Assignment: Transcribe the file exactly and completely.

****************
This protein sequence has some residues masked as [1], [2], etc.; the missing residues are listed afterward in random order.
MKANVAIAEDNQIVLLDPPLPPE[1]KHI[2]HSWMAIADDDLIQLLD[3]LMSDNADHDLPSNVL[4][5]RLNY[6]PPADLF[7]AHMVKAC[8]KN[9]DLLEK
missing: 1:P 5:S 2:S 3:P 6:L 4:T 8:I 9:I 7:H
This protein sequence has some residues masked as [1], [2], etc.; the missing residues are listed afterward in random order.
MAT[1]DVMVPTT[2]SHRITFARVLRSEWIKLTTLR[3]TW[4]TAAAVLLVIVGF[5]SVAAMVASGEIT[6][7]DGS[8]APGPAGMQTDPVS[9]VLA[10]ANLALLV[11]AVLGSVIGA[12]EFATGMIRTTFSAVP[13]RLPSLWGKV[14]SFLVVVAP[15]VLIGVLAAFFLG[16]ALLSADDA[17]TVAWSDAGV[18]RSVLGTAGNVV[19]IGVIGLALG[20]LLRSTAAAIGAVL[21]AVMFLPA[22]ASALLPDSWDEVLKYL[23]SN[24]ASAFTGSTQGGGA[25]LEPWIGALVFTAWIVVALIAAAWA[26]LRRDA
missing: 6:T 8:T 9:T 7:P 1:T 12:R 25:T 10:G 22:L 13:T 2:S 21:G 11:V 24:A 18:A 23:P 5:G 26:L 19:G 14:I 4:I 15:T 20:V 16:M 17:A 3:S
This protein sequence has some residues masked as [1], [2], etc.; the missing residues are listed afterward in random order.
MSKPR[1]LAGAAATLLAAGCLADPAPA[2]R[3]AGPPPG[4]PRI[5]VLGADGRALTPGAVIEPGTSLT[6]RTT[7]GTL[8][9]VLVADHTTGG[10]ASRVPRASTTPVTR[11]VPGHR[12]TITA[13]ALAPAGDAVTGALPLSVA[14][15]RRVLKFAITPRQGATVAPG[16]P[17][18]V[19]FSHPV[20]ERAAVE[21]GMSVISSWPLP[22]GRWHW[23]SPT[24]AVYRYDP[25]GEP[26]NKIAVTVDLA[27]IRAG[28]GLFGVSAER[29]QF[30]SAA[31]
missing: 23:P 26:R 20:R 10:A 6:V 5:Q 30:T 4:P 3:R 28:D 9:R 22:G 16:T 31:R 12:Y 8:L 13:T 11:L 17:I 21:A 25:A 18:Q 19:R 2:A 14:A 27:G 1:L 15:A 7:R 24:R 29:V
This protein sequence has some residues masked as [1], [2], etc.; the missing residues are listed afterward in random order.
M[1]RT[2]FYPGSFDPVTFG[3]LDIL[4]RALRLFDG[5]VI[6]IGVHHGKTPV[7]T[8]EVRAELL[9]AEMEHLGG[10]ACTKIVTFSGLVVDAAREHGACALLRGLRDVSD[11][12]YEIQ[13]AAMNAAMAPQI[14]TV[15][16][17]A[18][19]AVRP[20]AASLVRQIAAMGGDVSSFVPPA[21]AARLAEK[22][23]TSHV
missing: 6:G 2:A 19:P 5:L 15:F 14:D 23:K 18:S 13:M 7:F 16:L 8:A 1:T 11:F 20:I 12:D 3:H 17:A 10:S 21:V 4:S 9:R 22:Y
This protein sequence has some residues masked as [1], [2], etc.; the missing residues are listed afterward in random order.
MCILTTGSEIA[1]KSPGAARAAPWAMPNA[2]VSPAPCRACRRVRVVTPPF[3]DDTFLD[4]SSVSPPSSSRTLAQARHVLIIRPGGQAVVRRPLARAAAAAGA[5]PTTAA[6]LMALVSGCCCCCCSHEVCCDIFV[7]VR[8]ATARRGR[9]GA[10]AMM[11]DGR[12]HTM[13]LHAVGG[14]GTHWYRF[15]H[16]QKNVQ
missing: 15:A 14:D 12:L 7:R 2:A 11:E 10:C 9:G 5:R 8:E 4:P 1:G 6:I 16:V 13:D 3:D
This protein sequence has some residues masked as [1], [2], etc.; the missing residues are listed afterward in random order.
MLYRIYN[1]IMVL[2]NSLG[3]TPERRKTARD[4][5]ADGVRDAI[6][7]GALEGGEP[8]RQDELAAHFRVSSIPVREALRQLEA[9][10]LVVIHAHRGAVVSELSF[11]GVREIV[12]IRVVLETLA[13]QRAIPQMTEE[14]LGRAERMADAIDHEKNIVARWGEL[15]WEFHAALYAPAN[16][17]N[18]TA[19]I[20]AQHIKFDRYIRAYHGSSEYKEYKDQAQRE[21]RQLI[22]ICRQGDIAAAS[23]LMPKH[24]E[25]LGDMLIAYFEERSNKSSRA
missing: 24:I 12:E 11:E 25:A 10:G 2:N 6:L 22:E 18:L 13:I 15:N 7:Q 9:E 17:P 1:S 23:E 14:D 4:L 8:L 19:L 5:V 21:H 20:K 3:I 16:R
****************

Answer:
This protein sequence has some residues masked as [1], [2], etc.; the missing residues are listed afterward in random order.
MKANVAIAEDNQIVLLDPPLPPE[1]KHI[2]HSWMAIADDDLIQLLD[3]LMSDNADHDLPSNVL[4][5]RLNY[6]PPADLF[7]AHMVKAC[8]KN[9]DLLEK
missing: 1:P 5:S 2:S 3:P 6:L 4:T 8:I 9:I 7:H
This protein sequence has some residues masked as [1], [2], etc.; the missing residues are listed afterward in random order.
MAT[1]DVMVPTT[2]SHRITFARVLRSEWIKLTTLR[3]TW[4]TAAAVLLVIVGF[5]SVAAMVASGEIT[6][7]DGS[8]APGPAGMQTDPVS[9]VLA[10]ANLALLV[11]AVLGSVIGA[12]EFATGMIRTTFSAVP[13]RLPSLWGKV[14]SFLVVVAP[15]VLIGVLAAFFLG[16]ALLSADDA[17]TVAWSDAGV[18]RSVLGTAGNVV[19]IGVIGLALG[20]LLRSTAAAIGAVL[21]AVMFLPA[22]ASALLPDSWDEVLKYL[23]SN[24]ASAFTGSTQGGGA[25]LEPWIGALVFTAWIVVALIAAAWA[26]LRRDA
missing: 6:T 8:T 9:T 7:P 1:T 12:R 25:T 10:G 22:L 13:T 2:S 21:G 11:V 24:A 18:A 23:P 5:G 26:L 19:G 14:I 4:I 15:T 20:V 16:M 17:A 3:S
This protein sequence has some residues masked as [1], [2], etc.; the missing residues are listed afterward in random order.
MSKPR[1]LAGAAATLLAAGCLADPAPA[2]R[3]AGPPPG[4]PRI[5]VLGADGRALTPGAVIEPGTSLT[6]RTT[7]GTL[8][9]VLVADHTTGG[10]ASRVPRASTTPVTR[11]VPGHR[12]TITA[13]ALAPAGDAVTGALPLSVA[14][15]RRVLKFAITPRQGATVAPG[16]P[17][18]V[19]FSHPV[20]ERAAVE[21]GMSVISSWPLP[22]GRWHW[23]SPT[24]AVYRYDP[25]GEP[26]NKIAVTVDLA[27]IRAG[28]GLFGVSAER[29]QF[30]SAA[31]
missing: 23:P 26:R 20:R 10:A 6:V 5:Q 30:T 4:P 3:R 28:D 9:R 22:G 16:T 31:R 12:Y 8:L 13:T 11:L 17:I 21:A 25:A 18:Q 19:R 2:A 14:A 27:G 1:L 15:A 7:R 24:R 29:V
This protein sequence has some residues masked as [1], [2], etc.; the missing residues are listed afterward in random order.
M[1]RT[2]FYPGSFDPVTFG[3]LDIL[4]RALRLFDG[5]VI[6]IGVHHGKTPV[7]T[8]EVRAELL[9]AEMEHLGG[10]ACTKIVTFSGLVVDAAREHGACALLRGLRDVSD[11][12]YEIQ[13]AAMNAAMAPQI[14]TV[15][16][17]A[18][19]AVRP[20]AASLVRQIAAMGGDVSSFVPPA[21]AARLAEK[22][23]TSHV
missing: 6:G 2:A 19:P 5:L 15:F 14:D 23:K 18:S 13:M 7:F 16:L 8:A 1:T 11:F 20:I 12:D 3:H 17:A 10:S 21:V 4:S 9:R 22:Y
This protein sequence has some residues masked as [1], [2], etc.; the missing residues are listed afterward in random order.
MCILTTGSEIA[1]KSPGAARAAPWAMPNA[2]VSPAPCRACRRVRVVTPPF[3]DDTFLD[4]SSVSPPSSSRTLAQARHVLIIRPGGQAVVRRPLARAAAAAGA[5]PTTAA[6]LMALVSGCCCCCCSHEVCCDIFV[7]VR[8]ATARRGR[9]GA[10]AMM[11]DGR[12]HTM[13]LHAVGG[14]GTHWYRF[15]H[16]QKNVQ
missing: 15:A 14:D 12:L 7:R 2:A 11:E 10:C 9:G 5:R 8:E 4:P 1:G 6:I 16:V 13:D 3:D
This protein sequence has some residues masked as [1], [2], etc.; the missing residues are listed afterward in random order.
MLYRIYN[1]IMVL[2]NSLG[3]TPERRKTARD[4][5]ADGVRDAI[6][7]GALEGGEP[8]RQDELAAHFRVSSIPVREALRQLEA[9][10]LVVIHAHRGAVVSELSF[11]GVREIV[12]IRVVLETLA[13]QRAIPQMTEE[14]LGRAERMADAIDHEKNIVARWGEL[15]WEFHAALYAPAN[16][17]N[18]TA[19]I[20]AQHIKFDRYIRAYHGSSEYKEYKDQAQRE[21]RQLI[22]ICRQGDIAAAS[23]LMPKH[24]E[25]LGDMLIAYFEERSNKSSRA
missing: 24:I 12:E 11:E 25:A 10:G 2:N 6:L 22:E 18:L 13:I 15:N 7:Q 9:E 17:P 1:S 23:E 14:D 4:L 8:L 19:L 5:V 21:H 20:K 3:I 16:R